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Stranger safety

Although stranger abduction is rare, you must teach your child how to be safe.

  • Talk to your child about stranger danger. Remember, child abductors don't always look or act differently. A stranger is someone your child may see at the playground, but does not know.
  • Always go with your child to the bathroom when in a public place. Do not let your child wander in a store alone.
  • Do not leave your child alone to play outside.
  • Walk your child to and from the bus stop.
  • Practice scenarios where strangers may try to entice or grab your child:
    • "My puppy is lost. Can you help me find it?"
    • "Your mom and dad are hurt and asked me to take you to the hospital."
    • "I'm lost. Can you tell me how to get to the store? I have a toy or candy for you."
    • Talk to your child in a calm, loving way so she doesn't become scared. Reinforce these scenarios every now and then. Just telling her once isn't enough.
  • Teach your child how to scream, run or kick if a stranger tries to take her.
  • Identify a "safe house" in your neighborhood or apartment/townhouse complex your child can go to if she is threatened or locked out of your house. Create a "safe plan" with the neighbors to return or pick up your child.
  • Tips

    Keep current photos of your child and know her height and weight.

    Teach your child to trust and respect police officers, firefighters, doctors, nurses and other public safety people.

  • Teach your child about "good" touch and "bad" touch. Use proper names for body parts.
  • Teach your child to tell you if she feels uncomfortable around any adult or older child. Create a loving environment so your child will feel safe talking about her feelings.
  • Boost your child's self-esteem. Children who are confident aren't as vulnerable as children who have low self-esteem and a lack of parental supervision.

According to the FBI, other tips for making sure your child is safe include:

  • Share a secret code word with your child. Make it a word that is easy to remember. Share this code word with family and friends.
    • Tell your child to ask for the code word if a stranger asks for her to go somewhere (to find a missing pet, to go to the hospital).
    • If the stranger doesn't know the code word, tell your child to scream and run away as fast as possible.
  • Tell your child that adults should not ask kids to do things other adults can do for them. Adults should not ask your child for directions, to get in a car, to help them do something.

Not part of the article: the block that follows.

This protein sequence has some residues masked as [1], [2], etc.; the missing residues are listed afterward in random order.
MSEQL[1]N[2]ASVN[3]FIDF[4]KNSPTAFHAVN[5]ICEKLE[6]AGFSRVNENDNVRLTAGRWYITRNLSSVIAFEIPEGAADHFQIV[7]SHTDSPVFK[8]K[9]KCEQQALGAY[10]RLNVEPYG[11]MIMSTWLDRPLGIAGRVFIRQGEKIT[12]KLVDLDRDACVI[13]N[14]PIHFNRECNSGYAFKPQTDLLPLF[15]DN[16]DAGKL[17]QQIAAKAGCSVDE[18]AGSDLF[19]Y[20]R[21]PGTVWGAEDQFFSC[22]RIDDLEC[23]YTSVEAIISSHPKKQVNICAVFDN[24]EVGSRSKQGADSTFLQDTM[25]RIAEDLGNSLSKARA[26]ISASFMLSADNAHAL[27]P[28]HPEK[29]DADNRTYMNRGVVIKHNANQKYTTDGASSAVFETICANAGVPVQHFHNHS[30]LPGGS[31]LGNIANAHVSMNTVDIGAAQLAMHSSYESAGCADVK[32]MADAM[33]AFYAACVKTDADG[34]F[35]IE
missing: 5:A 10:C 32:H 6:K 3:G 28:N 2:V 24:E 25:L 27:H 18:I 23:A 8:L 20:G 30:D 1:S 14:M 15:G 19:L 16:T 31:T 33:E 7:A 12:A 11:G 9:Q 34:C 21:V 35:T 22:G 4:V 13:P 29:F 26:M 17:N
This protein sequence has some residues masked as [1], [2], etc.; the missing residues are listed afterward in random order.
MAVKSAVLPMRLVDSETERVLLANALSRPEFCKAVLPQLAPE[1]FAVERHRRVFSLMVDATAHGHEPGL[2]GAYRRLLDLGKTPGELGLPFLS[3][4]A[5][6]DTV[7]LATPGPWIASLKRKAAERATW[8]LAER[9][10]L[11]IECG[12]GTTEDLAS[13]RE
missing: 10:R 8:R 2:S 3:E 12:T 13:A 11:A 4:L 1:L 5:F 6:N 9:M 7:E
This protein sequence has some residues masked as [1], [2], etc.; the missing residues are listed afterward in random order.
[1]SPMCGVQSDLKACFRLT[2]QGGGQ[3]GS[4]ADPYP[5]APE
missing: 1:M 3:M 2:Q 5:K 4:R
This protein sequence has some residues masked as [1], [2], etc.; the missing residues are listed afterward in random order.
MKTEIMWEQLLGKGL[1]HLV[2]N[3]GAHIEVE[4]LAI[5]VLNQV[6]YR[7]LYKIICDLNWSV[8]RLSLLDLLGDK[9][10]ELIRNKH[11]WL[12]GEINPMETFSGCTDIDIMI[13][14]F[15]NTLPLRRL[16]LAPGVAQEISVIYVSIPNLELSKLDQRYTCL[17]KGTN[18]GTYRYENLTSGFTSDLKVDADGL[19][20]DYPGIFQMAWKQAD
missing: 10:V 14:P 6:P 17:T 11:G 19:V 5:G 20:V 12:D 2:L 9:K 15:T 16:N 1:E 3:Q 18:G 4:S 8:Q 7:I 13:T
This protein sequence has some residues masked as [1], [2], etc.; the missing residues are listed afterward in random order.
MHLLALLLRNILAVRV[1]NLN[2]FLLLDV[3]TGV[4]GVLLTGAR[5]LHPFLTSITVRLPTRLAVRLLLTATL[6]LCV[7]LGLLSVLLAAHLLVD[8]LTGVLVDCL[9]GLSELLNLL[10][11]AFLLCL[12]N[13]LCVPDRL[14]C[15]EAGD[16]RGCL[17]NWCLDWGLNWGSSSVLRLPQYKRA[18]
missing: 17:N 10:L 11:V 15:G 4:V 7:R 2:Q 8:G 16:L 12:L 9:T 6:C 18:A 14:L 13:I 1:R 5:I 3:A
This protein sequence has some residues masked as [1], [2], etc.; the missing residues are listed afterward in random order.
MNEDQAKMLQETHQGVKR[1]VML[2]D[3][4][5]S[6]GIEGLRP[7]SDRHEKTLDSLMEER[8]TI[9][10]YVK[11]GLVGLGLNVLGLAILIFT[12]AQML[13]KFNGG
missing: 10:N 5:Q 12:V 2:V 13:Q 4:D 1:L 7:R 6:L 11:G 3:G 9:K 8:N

• Did you know?

    According to the National Center for Missing and Exploited Children, the largest number of missing children are runaways, followed by family abductions and lost, injured or otherwise missing children.

    The least common type of missing children, nonfamily abductions, has the greatest risk of injury or death for the abducted child.

    • If asked for help, your child should say, "Wait here and I’ll check with my mom" and run for help.
  • If your child gets separated from you in a public place, find an employee to help find your child. Tell your child to do the same. Tell your child not to hide if she is scared.
  • Tell your child to talk to you before:
    • going anywhere with anyone
    • leaving the yard, play area or going into someone's home
    • getting a ride with someone other than the bus driver
    • getting into a car or going somewhere with someone even if it's a person you know
  • Teach your child to stay away if someone follows her on foot or in a car. Remind your child not to go near a car to talk to the people inside.
  • Teach your child that it's OK to say "no."
  • Have your child fingerprinted and keep the fingerprints in a safe place.
  • Teach your child her full name, address and phone number. Teach her when to share this information.
  • Teach your child how to use the telephone and how to dial 911.

For more information on child safety, visit the following websites:


 

Source: Allina Health's Patient Education Department, Guide for the Care of Children: Ages Birth to 5 Years Old, fifth edition

To avoid awkward sentences, instead of referring to your child as "he/she" or "him/her," this guide will alternate between "he" or she" and "him" or "her."

First published: 02/01/2010
Last updated: 01/01/2014

Reviewed by: Allina Health's Patient Education Department experts, including the Pediatric Department of Allina Health Coon Rapids Clinic